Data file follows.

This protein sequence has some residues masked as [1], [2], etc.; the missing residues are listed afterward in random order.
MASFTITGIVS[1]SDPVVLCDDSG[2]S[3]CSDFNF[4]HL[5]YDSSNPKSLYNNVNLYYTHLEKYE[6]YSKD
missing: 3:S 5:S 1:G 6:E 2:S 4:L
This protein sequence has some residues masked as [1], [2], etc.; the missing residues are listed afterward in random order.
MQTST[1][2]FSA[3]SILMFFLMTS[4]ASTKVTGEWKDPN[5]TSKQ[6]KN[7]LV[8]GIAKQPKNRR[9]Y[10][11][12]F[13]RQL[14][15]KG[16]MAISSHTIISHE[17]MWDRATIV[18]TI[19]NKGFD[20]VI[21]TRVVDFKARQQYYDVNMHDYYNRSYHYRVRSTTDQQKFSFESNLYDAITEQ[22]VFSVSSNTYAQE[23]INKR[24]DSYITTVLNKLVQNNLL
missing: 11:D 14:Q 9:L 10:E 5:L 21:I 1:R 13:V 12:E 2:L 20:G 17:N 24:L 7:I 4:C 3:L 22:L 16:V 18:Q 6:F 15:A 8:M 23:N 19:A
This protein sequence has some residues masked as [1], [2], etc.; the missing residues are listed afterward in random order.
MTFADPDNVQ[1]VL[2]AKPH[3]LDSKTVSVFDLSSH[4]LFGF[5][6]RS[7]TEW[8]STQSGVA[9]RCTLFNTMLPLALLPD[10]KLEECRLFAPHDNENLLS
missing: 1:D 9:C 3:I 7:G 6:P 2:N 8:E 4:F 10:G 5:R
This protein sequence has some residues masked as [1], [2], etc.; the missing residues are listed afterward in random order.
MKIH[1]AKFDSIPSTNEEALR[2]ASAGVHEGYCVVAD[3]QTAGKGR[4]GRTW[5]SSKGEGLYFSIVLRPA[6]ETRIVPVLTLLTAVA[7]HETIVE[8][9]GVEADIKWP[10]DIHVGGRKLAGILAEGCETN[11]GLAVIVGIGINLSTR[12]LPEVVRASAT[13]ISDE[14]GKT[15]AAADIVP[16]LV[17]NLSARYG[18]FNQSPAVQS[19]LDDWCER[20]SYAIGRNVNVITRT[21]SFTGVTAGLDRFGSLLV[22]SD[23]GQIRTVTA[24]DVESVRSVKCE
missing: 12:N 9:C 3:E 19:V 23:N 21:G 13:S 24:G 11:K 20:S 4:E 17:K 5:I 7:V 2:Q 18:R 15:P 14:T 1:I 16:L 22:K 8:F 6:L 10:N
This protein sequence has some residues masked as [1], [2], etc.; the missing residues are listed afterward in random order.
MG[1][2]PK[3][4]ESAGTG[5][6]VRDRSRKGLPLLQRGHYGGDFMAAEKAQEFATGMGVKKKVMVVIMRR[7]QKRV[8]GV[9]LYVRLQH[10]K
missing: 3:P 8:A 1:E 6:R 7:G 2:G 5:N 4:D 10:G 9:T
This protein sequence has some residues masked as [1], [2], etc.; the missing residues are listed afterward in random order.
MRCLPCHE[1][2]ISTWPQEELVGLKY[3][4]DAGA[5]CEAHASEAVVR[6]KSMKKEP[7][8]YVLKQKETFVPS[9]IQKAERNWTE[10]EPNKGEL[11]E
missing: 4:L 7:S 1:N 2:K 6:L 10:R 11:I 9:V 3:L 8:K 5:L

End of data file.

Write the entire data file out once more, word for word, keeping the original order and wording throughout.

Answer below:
This protein sequence has some residues masked as [1], [2], etc.; the missing residues are listed afterward in random order.
MASFTITGIVS[1]SDPVVLCDDSG[2]S[3]CSDFNF[4]HL[5]YDSSNPKSLYNNVNLYYTHLEKYE[6]YSKD
missing: 3:S 5:S 1:G 6:E 2:S 4:L
This protein sequence has some residues masked as [1], [2], etc.; the missing residues are listed afterward in random order.
MQTST[1][2]FSA[3]SILMFFLMTS[4]ASTKVTGEWKDPN[5]TSKQ[6]KN[7]LV[8]GIAKQPKNRR[9]Y[10][11][12]F[13]RQL[14][15]KG[16]MAISSHTIISHE[17]MWDRATIV[18]TI[19]NKGFD[20]VI[21]TRVVDFKARQQYYDVNMHDYYNRSYHYRVRSTTDQQKFSFESNLYDAITEQ[22]VFSVSSNTYAQE[23]INKR[24]DSYITTVLNKLVQNNLL
missing: 11:D 14:Q 9:L 10:E 5:L 21:I 1:R 13:V 12:E 2:L 20:G 17:N 24:L 7:I 4:C 3:L 22:L 16:V 18:Q 6:F 15:A 8:M 23:N 19:A
This protein sequence has some residues masked as [1], [2], etc.; the missing residues are listed afterward in random order.
MTFADPDNVQ[1]VL[2]AKPH[3]LDSKTVSVFDLSSH[4]LFGF[5][6]RS[7]TEW[8]STQSGVA[9]RCTLFNTMLPLALLPD[10]KLEECRLFAPHDNENLLS
missing: 1:D 9:C 3:I 7:G 6:P 2:N 8:E 4:F 10:G 5:R
This protein sequence has some residues masked as [1], [2], etc.; the missing residues are listed afterward in random order.
MKIH[1]AKFDSIPSTNEEALR[2]ASAGVHEGYCVVAD[3]QTAGKGR[4]GRTW[5]SSKGEGLYFSIVLRPA[6]ETRIVPVLTLLTAVA[7]HETIVE[8][9]GVEADIKWP[10]DIHVGGRKLAGILAEGCETN[11]GLAVIVGIGINLSTR[12]LPEVVRASAT[13]ISDE[14]GKT[15]AAADIVP[16]LV[17]NLSARYG[18]FNQSPAVQS[19]LDDWCER[20]SYAIGRNVNVITRT[21]SFTGVTAGLDRFGSLLV[22]SD[23]GQIRTVTA[24]DVESVRSVKCE
missing: 12:N 9:C 3:E 19:V 23:N 21:G 13:S 24:G 11:K 20:S 4:E 17:K 5:I 7:V 2:Q 18:R 15:P 14:T 1:I 16:L 22:K 8:F 6:L 10:N
This protein sequence has some residues masked as [1], [2], etc.; the missing residues are listed afterward in random order.
MG[1][2]PK[3][4]ESAGTG[5][6]VRDRSRKGLPLLQRGHYGGDFMAAEKAQEFATGMGVKKKVMVVIMRR[7]QKRV[8]GV[9]LYVRLQH[10]K
missing: 3:P 8:A 1:E 6:R 7:G 2:G 5:N 4:D 10:G 9:T
This protein sequence has some residues masked as [1], [2], etc.; the missing residues are listed afterward in random order.
MRCLPCHE[1][2]ISTWPQEELVGLKY[3][4]DAGA[5]CEAHASEAVVR[6]KSMKKEP[7][8]YVLKQKETFVPS[9]IQKAERNWTE[10]EPNKGEL[11]E
missing: 4:L 7:S 1:N 2:K 6:L 10:R 11:I 9:V 3:L 8:K 5:L